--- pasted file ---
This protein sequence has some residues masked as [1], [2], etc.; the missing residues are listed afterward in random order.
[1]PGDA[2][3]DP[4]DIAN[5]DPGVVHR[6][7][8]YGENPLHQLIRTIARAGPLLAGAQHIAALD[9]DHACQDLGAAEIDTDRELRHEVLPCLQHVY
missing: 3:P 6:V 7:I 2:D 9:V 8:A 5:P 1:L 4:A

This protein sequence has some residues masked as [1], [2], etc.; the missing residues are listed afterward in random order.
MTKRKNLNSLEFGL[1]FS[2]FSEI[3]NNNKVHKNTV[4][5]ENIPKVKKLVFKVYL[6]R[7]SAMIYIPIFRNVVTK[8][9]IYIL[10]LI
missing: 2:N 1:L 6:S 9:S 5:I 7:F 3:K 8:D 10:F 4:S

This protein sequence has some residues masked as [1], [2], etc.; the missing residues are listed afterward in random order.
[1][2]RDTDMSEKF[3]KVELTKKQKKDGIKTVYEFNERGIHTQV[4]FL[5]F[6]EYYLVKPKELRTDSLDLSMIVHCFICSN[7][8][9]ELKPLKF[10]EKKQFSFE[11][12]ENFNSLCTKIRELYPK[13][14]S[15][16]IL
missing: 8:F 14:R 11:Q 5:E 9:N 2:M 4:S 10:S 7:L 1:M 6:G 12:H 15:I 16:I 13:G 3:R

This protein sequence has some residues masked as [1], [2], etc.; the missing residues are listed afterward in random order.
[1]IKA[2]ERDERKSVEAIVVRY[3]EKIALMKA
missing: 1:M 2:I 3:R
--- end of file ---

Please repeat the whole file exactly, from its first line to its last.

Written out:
This protein sequence has some residues masked as [1], [2], etc.; the missing residues are listed afterward in random order.
[1]PGDA[2][3]DP[4]DIAN[5]DPGVVHR[6][7][8]YGENPLHQLIRTIARAGPLLAGAQHIAALD[9]DHACQDLGAAEIDTDRELRHEVLPCLQHVY
missing: 3:P 6:V 7:I 2:D 9:V 8:A 5:P 1:L 4:A

This protein sequence has some residues masked as [1], [2], etc.; the missing residues are listed afterward in random order.
MTKRKNLNSLEFGL[1]FS[2]FSEI[3]NNNKVHKNTV[4][5]ENIPKVKKLVFKVYL[6]R[7]SAMIYIPIFRNVVTK[8][9]IYIL[10]LI
missing: 2:N 1:L 6:S 9:S 5:I 7:F 3:K 8:D 10:F 4:S

This protein sequence has some residues masked as [1], [2], etc.; the missing residues are listed afterward in random order.
[1][2]RDTDMSEKF[3]KVELTKKQKKDGIKTVYEFNERGIHTQV[4]FL[5]F[6]EYYLVKPKELRTDSLDLSMIVHCFICSN[7][8][9]ELKPLKF[10]EKKQFSFE[11][12]ENFNSLCTKIRELYPK[13][14]S[15][16]IL
missing: 8:F 14:R 11:Q 5:E 9:N 2:M 4:S 10:S 7:L 1:M 6:G 12:H 15:I 16:I 13:G 3:R

This protein sequence has some residues masked as [1], [2], etc.; the missing residues are listed afterward in random order.
[1]IKA[2]ERDERKSVEAIVVRY[3]EKIALMKA
missing: 1:M 2:I 3:R